Faraday Future FF 91's Mysterious Name Gets Cracked Down

As much as some people would like to tone down the importance of the FF 91 launch, it was easily the most important automotive event (and there were plenty of them) at this year's CES.
Faraday Future FF 91 1 photo
Photo: Faraday Future
Whether the electric crossover makes it or not into production is still a big if, but the dices have been thrown, and they are some very special dices indeed. It doesn't even matter if you like the design or not, the car is still an apparition. It doesn't look like anything we've seen before, and it manages to juggle very well that fine line between exaggerated concept and production ready.

The Faraday Future EV is, by all means, still a prototype, and the interior of one of the cars clearly showed that - i.e. it was thoroughly missing. This unveiling almost asks more questions of the California-based startup than it answers, but at least we got to see the car and get an idea of the kind of technology FF plants to put in it.

The few tidbits we do know about the car are probably the most important - and most impressive - numbers. It has a 130 kWh battery pack that gives it a maximum EPA-rated range of 378 miles (608 km) and a number of electric motors for a combined total of 1,050 hp. Do we really need to know more? Well, we would very much like to be told how much it will cost, but that has remained a closely guarded secret so far.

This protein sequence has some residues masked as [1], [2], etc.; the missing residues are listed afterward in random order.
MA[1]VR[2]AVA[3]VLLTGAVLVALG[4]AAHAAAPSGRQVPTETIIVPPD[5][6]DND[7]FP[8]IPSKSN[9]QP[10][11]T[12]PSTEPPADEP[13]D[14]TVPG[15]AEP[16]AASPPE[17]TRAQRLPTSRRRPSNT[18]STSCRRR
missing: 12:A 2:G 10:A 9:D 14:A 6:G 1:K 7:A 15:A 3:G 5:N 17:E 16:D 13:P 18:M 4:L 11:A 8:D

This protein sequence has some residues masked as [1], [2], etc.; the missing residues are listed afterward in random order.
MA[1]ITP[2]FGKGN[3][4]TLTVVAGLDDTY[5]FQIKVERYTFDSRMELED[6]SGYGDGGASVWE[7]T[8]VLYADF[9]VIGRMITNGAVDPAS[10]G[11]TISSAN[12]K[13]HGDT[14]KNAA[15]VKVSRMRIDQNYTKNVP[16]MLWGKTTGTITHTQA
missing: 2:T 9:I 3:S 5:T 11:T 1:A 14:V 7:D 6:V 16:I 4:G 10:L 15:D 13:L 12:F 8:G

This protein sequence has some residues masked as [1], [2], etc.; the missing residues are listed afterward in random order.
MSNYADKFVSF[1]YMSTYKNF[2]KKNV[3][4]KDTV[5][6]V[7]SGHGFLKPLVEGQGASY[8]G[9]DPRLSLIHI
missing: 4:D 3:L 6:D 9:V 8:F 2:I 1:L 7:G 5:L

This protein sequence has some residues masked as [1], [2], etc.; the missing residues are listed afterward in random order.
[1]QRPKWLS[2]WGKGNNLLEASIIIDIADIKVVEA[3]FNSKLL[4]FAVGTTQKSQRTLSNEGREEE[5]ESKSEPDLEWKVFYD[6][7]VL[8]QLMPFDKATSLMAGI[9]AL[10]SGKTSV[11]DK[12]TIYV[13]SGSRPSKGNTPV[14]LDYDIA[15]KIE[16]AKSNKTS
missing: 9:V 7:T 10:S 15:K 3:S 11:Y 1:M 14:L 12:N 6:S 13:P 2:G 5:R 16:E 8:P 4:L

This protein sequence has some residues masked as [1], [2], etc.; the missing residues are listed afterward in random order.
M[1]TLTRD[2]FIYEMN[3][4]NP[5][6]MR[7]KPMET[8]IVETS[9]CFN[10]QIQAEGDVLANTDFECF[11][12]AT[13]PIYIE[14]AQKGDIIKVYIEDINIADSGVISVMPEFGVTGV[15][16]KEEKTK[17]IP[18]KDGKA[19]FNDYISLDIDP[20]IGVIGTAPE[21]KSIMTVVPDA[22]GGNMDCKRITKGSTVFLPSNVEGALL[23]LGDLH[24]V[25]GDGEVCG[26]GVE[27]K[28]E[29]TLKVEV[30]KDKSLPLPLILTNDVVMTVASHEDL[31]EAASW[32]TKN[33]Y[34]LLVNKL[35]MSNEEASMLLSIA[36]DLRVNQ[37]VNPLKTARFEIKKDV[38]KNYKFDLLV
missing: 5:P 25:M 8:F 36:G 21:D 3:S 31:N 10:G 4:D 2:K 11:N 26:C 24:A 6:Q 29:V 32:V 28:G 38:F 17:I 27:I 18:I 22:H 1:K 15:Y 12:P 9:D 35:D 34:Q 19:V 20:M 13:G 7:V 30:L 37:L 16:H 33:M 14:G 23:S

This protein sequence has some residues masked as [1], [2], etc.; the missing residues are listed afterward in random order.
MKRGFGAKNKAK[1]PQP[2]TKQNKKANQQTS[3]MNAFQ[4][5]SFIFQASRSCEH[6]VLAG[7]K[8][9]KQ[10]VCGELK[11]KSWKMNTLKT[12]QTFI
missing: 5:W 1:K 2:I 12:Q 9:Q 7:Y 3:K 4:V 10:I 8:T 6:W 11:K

However, something in the model's name could be an indicator that the FF 91 will, indeed, cost a lot. The "FF" part does not require any explanation, which means that calling the car Faraday Future FF 91 is a bit redundant. The numerical part of the name is where the hint is hiding.

No, the company's first EV will not cost $91,000 nor $910,000, but it will be the most expensive ever in the lineup. You see, Faraday Future plans to release a whole bunch of other models, but it has started with the so-called "flagship." The 91 part shouldn't be regarded as ninenty one, but a nine and a one.

The first number represents where the model sits in the pecking order inside the company's lineup. Think of the BMW 7 Series, for example, or the Audi A8. FF 91's "nine" means it belongs to the manufacturer's top range. As for the "one," that simply marks the fact it belongs to the first generation, with further models to be called 92, 93, and so forth.

It looks like Faraday Future has the system set up for up to ten different classes, with the top one allegedly being called "zero," and not "ten." The company had already shown the FFZero1 Concept last year, and Nick Sampson confirmed that Faraday plans to release a "halo car" with that designation. For now, that's all Faraday Future has: plans.
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About the author: Vlad Mitrache
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"Boy meets car, boy loves car, boy gets journalism degree and starts job writing and editing at a car magazine" - 5/5. (Vlad Mitrache if he was a movie)
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